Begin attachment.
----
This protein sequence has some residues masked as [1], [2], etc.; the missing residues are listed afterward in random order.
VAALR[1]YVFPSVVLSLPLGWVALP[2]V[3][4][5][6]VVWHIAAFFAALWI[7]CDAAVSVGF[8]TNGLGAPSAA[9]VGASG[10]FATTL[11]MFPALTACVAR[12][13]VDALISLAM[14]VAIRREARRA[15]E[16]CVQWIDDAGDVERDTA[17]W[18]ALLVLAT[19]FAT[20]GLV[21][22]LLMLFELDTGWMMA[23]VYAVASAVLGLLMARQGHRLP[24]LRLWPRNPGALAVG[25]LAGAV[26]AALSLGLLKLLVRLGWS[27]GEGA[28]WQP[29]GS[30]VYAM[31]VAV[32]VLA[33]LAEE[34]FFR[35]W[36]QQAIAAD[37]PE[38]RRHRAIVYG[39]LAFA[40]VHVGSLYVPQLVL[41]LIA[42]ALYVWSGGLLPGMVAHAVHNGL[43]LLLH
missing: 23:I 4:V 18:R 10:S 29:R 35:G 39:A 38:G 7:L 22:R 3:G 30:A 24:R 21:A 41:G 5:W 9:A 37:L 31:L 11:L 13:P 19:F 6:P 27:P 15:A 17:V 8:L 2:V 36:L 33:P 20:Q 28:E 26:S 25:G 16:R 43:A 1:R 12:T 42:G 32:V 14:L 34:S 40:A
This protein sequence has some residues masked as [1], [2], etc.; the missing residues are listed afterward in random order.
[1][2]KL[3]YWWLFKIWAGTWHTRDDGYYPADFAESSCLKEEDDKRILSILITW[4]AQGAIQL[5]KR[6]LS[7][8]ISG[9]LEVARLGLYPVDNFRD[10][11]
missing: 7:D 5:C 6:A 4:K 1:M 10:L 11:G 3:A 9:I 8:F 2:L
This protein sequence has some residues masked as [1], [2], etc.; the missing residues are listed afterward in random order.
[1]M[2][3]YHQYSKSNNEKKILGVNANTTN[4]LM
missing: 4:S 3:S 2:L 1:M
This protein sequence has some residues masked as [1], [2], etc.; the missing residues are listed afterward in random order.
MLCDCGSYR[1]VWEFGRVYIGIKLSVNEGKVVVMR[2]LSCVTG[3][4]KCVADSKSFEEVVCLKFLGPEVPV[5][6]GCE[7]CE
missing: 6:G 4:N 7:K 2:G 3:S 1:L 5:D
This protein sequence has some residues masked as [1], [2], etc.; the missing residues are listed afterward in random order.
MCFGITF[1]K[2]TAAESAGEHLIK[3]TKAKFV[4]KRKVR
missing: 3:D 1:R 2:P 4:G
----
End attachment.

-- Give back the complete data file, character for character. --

This protein sequence has some residues masked as [1], [2], etc.; the missing residues are listed afterward in random order.
VAALR[1]YVFPSVVLSLPLGWVALP[2]V[3][4][5][6]VVWHIAAFFAALWI[7]CDAAVSVGF[8]TNGLGAPSAA[9]VGASG[10]FATTL[11]MFPALTACVAR[12][13]VDALISLAM[14]VAIRREARRA[15]E[16]CVQWIDDAGDVERDTA[17]W[18]ALLVLAT[19]FAT[20]GLV[21][22]LLMLFELDTGWMMA[23]VYAVASAVLGLLMARQGHRLP[24]LRLWPRNPGALAVG[25]LAGAV[26]AALSLGLLKLLVRLGWS[27]GEGA[28]WQP[29]GS[30]VYAM[31]VAV[32]VLA[33]LAEE[34]FFR[35]W[36]QQAIAAD[37]PE[38]RRHRAIVYG[39]LAFA[40]VHVGSLYVPQLVL[41]LIA[42]ALYVWSGGLLPGMVAHAVHNGL[43]LLLH
missing: 23:I 4:V 18:R 10:S 29:R 35:G 39:A 38:G 7:L 22:R 3:G 30:A 24:R 21:A 41:G 5:W 9:A 37:L 31:L 11:L 13:P 19:F 6:P 27:P 15:A 17:V 8:L 2:V 36:L 33:P 20:Q 28:E 26:S 25:G 16:R 43:A 1:R 12:T 42:G 32:V 14:L 34:S 40:A
This protein sequence has some residues masked as [1], [2], etc.; the missing residues are listed afterward in random order.
[1][2]KL[3]YWWLFKIWAGTWHTRDDGYYPADFAESSCLKEEDDKRILSILITW[4]AQGAIQL[5]KR[6]LS[7][8]ISG[9]LEVARLGLYPVDNFRD[10][11]
missing: 7:D 5:C 6:A 4:K 1:M 10:L 11:G 3:A 9:I 8:F 2:L
This protein sequence has some residues masked as [1], [2], etc.; the missing residues are listed afterward in random order.
[1]M[2][3]YHQYSKSNNEKKILGVNANTTN[4]LM
missing: 4:S 3:S 2:L 1:M
This protein sequence has some residues masked as [1], [2], etc.; the missing residues are listed afterward in random order.
MLCDCGSYR[1]VWEFGRVYIGIKLSVNEGKVVVMR[2]LSCVTG[3][4]KCVADSKSFEEVVCLKFLGPEVPV[5][6]GCE[7]CE
missing: 6:G 4:N 7:K 2:G 3:S 1:L 5:D
This protein sequence has some residues masked as [1], [2], etc.; the missing residues are listed afterward in random order.
MCFGITF[1]K[2]TAAESAGEHLIK[3]TKAKFV[4]KRKVR
missing: 3:D 1:R 2:P 4:G